The rest of the year, well, you’ve gotta be “high” to like the weather here. And for the first year I was here I found it hilarious how Seattleites love to justify how they actually like the weather the rest of the year. I’ve heard arguments like “well, it’s cozy,” or  “it makes you appreciate when there’s a nice day more.” And both of those are BS arguments to me.

I hate to say this, but a year in I almost feel like I agree… almost… and I want to hate myself for it. Don’t get me wrong, I was in San Diego this past weekend and was absolutely delighted by 70 degree temperatures and clear blue skies.

But there’s something to be said for how “cozy” Seattle is for nine months of the year, at least if you’re on the road as much as I am. It’s a really soothing place to come home to. Surely spas are onto something given that they’re all designed after Seattle, with dimmed lighting and dripping water features, no?

I mean, I have about a dozen cups of tea a day, I sleep 10 hours a night (cause it’s always dark), and I go everywhere in my pajamas (okay, maybe I can’t blame that last part on Seattle). Like, what’s not to love?

Beyond that, I’ve kind of come to comparatively love Seattle weather. It only rarely gets cold in Seattle, and having spent some time this winter on the East Coast and in Europe I was looking forward to returning to warm Seattle.

Not sure I really want to leave Seattle…

As y’all know I’ll be leaving Seattle come April, something I wasn’t initially too sad about. I’m not leaving permanently, but rather just moving to hotels for a while to get a change of scenery for a variety of reasons. Initially I didn’t think I’d really miss Seattle, but now that my days here are numbered (for now), I’m realizing just how much I love the place, even though I haven’t taken advantage of all it has to offer.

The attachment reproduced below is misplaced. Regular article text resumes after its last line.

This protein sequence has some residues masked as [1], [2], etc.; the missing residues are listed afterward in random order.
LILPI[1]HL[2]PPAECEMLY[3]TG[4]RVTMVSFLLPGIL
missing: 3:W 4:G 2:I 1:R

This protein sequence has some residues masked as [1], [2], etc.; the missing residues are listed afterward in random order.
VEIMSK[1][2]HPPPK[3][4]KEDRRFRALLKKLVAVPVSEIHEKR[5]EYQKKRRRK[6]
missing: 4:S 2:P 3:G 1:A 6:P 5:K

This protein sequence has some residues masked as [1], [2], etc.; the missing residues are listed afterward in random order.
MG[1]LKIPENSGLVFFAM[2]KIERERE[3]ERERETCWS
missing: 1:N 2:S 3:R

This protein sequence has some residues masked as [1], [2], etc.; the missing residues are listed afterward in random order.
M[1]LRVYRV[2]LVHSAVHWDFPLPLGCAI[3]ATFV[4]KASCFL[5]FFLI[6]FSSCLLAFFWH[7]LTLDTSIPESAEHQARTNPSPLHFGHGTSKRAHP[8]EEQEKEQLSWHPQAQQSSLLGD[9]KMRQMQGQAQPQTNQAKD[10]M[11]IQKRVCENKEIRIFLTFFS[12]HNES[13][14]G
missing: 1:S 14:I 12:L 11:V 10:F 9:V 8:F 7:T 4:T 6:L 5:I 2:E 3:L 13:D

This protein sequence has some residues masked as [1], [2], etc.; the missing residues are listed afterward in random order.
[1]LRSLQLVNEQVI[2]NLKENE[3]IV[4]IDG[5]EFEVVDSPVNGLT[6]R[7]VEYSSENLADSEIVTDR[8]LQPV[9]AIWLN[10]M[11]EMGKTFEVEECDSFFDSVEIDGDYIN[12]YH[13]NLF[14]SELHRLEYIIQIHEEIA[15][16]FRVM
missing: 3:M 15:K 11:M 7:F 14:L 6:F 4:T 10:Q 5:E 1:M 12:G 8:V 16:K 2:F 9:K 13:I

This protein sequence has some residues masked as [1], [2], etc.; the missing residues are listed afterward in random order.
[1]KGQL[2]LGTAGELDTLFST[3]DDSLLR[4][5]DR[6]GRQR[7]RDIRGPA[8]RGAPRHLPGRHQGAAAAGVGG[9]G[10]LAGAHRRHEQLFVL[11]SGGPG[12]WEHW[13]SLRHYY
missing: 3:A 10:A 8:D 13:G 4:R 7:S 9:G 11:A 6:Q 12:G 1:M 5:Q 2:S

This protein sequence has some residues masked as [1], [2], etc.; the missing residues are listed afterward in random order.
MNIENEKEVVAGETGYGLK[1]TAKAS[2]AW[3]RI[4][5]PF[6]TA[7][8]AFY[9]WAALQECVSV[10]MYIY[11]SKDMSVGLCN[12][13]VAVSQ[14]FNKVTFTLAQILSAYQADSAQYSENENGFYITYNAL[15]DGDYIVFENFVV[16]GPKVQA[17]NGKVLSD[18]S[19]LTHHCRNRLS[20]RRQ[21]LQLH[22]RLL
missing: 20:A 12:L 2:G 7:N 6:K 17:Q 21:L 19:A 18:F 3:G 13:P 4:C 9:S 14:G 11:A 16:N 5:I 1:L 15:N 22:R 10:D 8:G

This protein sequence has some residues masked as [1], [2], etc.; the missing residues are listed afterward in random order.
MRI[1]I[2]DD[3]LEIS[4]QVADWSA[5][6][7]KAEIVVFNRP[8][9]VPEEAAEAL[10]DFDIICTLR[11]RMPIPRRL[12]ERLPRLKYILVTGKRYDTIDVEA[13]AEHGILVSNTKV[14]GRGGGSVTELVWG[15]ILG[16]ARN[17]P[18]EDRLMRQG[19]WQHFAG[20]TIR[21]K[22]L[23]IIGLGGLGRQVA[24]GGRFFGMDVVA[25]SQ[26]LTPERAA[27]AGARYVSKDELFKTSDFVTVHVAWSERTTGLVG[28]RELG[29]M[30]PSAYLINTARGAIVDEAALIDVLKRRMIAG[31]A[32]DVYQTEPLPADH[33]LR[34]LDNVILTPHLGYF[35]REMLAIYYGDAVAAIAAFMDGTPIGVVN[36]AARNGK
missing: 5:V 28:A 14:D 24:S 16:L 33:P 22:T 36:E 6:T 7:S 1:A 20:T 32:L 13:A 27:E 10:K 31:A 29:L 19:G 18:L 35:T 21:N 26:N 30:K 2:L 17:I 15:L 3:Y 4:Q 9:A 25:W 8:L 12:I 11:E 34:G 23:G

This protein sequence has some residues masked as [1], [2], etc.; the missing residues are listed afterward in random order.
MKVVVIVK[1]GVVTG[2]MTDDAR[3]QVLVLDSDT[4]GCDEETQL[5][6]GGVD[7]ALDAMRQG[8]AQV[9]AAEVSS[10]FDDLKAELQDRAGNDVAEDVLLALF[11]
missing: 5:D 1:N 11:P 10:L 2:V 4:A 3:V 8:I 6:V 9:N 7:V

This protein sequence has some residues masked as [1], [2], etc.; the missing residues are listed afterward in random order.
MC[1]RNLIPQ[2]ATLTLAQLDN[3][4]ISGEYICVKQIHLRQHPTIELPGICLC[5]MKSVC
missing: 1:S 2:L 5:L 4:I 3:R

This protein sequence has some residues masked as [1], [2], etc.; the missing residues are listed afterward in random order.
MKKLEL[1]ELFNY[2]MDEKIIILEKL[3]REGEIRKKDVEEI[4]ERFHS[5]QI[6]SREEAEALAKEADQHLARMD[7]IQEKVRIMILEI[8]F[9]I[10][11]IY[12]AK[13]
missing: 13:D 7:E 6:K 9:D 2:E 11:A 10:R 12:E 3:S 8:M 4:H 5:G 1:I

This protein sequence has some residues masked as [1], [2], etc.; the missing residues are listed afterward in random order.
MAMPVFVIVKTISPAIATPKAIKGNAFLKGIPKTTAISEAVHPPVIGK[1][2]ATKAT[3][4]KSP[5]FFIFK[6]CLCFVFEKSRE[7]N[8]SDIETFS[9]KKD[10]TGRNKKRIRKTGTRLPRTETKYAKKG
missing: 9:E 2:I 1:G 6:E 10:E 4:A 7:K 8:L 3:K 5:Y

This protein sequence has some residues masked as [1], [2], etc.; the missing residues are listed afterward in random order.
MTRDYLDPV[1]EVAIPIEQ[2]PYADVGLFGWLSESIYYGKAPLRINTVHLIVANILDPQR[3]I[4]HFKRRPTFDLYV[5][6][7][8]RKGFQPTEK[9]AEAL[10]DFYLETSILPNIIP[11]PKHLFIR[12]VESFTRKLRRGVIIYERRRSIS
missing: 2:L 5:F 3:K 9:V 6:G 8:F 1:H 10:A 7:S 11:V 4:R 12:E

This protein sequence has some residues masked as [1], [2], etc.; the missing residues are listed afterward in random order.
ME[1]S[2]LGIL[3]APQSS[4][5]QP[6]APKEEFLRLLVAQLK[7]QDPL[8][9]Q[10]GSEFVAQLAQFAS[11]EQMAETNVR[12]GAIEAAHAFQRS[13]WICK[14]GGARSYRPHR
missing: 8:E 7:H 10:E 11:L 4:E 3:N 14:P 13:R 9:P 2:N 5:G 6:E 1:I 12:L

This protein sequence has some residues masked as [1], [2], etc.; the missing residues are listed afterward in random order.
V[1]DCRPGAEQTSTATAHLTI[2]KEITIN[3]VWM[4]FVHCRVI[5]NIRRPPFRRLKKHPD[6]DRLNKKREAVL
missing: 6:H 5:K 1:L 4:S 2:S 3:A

The problem is that I can’t really put into words why I love Seattle so much. I remember the first time I visited over a decade ago and how magical I thought the city was. I don’t know why exactly, it might partly be that I’m drawn to it because it’s the city for aviation.

But there’s something about the skyline and landing at SeaTac that leaves me in awe every time, and I’m really starting to get sad about leaving… have I lost it completely?

Filed Under: Travel
  1. I’ll just be honest and say that although the idea of moving to Seattle sounded really interesting I never really got much out of this particular series. It seemed like the same basic topics just rehashed over and over again. Which would be fine if I was into things like boba and mochi. Then again if I were in your shoes I’d probably be careful (bland) about what I wrote as well, both to avoid giving out too much personal information and to prevent losing readers to to potentially controversial views. Frankly I’m more interested in your hotel living situation. How many times have we read about famous people living in hotels for years or even decades at a time? Not the crappy Day’s Inn down the street, but a landmark known the world over. What the hell is that like? Inquiring minds want to know!

  2. Dear lord, you’ve been in town over a year and hadn’t been to Uwajimaaya?? I feel like someone should give you a proper tour, I would’ve assumed you had been! (You know there’s one in the ID also? Have you been to the ID?) As a fellow transplant who is gone most weeks for work, I have to say I think seattle brainwashed us, but I love it. And feel smug when I hear about the polar vortex.

  3. Having lived in Seattle for 11 years (and worked in B-vue for 4), this posting series is the last place I’d look for information. You’re either buried in your phone or traveling, and not a single minute seems to have been spent experiencing the place. A full year and you’ve never heard of Uwajimaya? I can only fathom the depths of ignorance – and I’m not even a Seattle apologist or huge fan!

  4. I know that might sound harsh, and lots of other useful info is on this blog… but yea, this window into life was not something that gave me a warm and fuzzie.

  5. Wow, I’m shocked that you haven’t been to Uwajimaya too, I don’t know if you have Asian friends or not, well I know you do b/c you know Alex and Karen so you can blame it on Alex and Karen for not telling you. Don’t tell them I said that =)